The Top Gear car review: 2021 Toyota GR (Gazoo Racing) Yaris

By topgear, 11 November 2020

Overview

What is it?

A Toyota hot hatch, if you want to hugely downplay it. Because it’s actually far more significant and exciting than that. And very much not a Yaris as you know it.

Here’s the score: the regulations that govern top line rallying dictate that your car has to be based on an existing road car.

This is called homologation and although your rally car can deviate from the road formula in many areas, in some key ones it can’t.

In the past, firms have been able to get round this because the regs didn’t insist on too many road-going versions. Sometimes a few hundred, sometimes less.

Firms could handle that, find an audience for a limited number of specials. But the latest regs say you have to build 25,000 road cars. Ouch. So everyone sends out their standard supermini, crosses their fingers and hopes for the best.

Because you can’t compromise the rear headroom in Aunt Mabel’s happy shopper because some fast Finn wants a better aero package. The two are just too far apart. So build something from scratch?

Not only have you got to find homes for 25,000 of them, but just think of the investment required. So no-one ever does this.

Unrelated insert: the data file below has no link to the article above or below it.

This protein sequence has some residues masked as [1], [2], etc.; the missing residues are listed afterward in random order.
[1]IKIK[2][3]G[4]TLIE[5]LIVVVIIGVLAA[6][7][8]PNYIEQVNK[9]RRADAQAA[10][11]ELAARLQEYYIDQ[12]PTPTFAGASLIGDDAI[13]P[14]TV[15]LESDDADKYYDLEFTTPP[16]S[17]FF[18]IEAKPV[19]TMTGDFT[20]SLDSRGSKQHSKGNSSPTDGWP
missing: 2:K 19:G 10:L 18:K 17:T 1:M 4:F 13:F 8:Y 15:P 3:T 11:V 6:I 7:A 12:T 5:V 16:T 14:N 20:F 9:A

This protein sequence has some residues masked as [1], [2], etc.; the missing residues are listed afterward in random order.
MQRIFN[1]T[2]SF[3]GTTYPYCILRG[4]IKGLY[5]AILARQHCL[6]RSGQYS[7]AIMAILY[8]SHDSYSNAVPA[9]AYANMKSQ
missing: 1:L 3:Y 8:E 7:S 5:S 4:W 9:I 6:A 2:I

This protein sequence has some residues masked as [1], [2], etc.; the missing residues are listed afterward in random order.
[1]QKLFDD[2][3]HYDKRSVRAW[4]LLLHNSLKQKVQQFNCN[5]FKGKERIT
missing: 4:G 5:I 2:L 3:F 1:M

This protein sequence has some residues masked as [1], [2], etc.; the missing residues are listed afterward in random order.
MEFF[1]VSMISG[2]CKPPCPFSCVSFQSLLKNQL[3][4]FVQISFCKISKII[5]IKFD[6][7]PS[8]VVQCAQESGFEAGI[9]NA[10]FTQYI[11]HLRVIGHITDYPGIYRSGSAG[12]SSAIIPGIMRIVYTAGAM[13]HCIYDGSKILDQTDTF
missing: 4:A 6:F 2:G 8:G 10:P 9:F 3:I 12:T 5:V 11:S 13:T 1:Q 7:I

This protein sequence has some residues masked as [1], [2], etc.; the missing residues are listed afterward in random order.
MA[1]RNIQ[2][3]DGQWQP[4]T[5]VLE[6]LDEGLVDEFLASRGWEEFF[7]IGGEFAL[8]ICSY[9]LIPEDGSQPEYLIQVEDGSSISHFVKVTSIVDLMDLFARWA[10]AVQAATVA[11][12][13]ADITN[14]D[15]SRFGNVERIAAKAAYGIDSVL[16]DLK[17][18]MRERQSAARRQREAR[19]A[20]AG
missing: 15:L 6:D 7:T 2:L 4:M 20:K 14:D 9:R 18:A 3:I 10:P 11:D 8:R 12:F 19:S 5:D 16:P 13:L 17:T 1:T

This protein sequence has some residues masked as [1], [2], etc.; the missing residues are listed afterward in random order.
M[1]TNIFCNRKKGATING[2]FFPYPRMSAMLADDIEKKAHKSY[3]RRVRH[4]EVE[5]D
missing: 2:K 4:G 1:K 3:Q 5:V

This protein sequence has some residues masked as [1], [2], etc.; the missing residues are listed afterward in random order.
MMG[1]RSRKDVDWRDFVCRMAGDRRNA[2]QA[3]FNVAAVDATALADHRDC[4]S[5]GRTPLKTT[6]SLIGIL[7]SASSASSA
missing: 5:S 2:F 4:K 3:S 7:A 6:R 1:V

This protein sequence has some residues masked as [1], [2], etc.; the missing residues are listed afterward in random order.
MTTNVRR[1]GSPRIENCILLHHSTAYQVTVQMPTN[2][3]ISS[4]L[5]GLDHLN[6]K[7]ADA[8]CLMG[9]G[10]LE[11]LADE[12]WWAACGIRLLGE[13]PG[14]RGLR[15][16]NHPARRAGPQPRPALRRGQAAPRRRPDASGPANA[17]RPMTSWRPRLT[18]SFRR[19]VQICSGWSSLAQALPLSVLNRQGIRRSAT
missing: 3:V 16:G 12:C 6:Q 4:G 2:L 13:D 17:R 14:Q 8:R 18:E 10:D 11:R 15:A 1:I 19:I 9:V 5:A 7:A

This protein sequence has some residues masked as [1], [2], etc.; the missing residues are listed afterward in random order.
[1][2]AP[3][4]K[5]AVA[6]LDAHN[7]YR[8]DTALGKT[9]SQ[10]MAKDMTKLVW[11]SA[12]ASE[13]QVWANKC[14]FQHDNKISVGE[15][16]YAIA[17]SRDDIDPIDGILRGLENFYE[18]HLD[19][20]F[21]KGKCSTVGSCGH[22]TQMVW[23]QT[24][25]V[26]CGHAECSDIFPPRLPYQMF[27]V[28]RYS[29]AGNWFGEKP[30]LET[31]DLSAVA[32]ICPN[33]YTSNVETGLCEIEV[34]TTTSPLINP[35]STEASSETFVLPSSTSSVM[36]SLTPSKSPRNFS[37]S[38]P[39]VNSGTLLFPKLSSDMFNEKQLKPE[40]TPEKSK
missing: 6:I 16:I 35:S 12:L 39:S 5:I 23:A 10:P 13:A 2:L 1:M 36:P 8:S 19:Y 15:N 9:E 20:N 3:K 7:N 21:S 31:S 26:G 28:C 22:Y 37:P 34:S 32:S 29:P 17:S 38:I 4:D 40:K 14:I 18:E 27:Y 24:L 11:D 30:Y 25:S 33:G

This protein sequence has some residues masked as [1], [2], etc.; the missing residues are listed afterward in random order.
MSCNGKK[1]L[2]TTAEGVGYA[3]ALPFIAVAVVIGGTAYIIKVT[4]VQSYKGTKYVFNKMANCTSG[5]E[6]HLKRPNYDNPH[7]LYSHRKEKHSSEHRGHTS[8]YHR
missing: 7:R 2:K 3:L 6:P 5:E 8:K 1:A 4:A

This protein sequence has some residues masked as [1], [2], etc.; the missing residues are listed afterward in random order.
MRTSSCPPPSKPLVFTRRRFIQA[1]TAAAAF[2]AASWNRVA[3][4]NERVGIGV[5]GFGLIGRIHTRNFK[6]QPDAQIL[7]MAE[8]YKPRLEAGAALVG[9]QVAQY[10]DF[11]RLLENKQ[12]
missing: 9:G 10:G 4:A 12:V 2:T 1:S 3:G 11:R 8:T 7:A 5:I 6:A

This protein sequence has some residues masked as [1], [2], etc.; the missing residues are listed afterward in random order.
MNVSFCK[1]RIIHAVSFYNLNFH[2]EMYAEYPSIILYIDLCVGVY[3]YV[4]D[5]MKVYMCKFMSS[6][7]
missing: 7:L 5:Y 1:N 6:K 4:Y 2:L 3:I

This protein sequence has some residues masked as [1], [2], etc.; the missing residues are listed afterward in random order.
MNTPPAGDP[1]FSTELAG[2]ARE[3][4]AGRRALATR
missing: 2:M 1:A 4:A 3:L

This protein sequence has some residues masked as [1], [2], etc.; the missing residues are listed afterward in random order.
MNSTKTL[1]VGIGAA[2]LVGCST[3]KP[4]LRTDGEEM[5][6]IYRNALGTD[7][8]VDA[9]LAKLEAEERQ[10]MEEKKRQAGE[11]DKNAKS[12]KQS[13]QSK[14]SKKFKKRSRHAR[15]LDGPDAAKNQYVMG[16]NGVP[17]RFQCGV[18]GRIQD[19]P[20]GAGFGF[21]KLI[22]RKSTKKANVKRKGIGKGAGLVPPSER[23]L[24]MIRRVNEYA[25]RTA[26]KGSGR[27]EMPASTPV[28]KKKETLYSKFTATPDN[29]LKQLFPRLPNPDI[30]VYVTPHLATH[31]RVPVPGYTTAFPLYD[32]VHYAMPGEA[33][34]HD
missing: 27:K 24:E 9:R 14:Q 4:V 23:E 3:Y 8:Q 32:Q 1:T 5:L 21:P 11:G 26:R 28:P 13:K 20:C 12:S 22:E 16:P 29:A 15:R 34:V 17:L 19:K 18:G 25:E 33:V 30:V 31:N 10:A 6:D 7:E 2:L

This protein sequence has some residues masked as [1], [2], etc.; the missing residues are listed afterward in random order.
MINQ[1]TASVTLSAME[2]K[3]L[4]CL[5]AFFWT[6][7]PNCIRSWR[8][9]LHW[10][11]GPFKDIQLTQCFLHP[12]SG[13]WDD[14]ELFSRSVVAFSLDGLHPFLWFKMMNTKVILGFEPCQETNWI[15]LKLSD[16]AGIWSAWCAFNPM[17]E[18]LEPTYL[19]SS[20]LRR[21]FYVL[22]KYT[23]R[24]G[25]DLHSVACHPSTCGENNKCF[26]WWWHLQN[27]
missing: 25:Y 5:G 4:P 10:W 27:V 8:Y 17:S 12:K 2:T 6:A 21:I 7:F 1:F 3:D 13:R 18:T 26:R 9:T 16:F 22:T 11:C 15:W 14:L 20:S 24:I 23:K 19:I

Look at all the years Peugeot, VW and Citroen dominated WRC and the best we got was a C4 ‘By Loeb’ edition.

Until now. Because what Toyota has done is design a rally car from the ground up. OK, it’s still a compromise, but the compromise here isn’t happy shopper meets WRC, it’s hot hatch meets WRC.

And when your starting point is hot hatch, you’re already pitching the car at an audience that is willing to accept compromise.

Let’s use the roofline as an example. It’s high in the standard Yaris so people can sit in the back, but the rally car wants it as low as possible so it doesn’t block air from the rear wing.

Tommi Makinen, Toyota’s WRC boss, apparently wanted it even lower, but Toyota insisted the rear seats stayed.

Similarly WRC regs say you can’t fit aero devices to the rear doors. So the GR Yaris simply does away with the rear doors.

The roof is carbonfibre saving 3.5kg, the door skins, bonnet and tailgate are aluminium, removing another 24kg. It’s not even a Yaris chassis underneath.

The front half is, but the rear is adapted from the Corolla and CH-R. There are 4,175 weld points, 259 more than a Yaris, plus 35.4 metres of ‘structural adhesive’. The rigidity of a safe, in other words.

It has the Yaris’ 2,560mm wheelbase, its light clusters, door mirrors and roof fin. But that’s it. It’s 55mm longer, 60mm wider and 45mm lower (actually closer to 100mm lower at the rear).

Under the bonnet is the world’s most powerful production three cylinder, a 1.6-litre with 260hp and 360Nm. Its single turbo spins on ball bearings, while the engine itself is hydraulically mounted on one side to reduce vibration and unwanted movement. The sort of tech that front line supercar firms like to bang on about.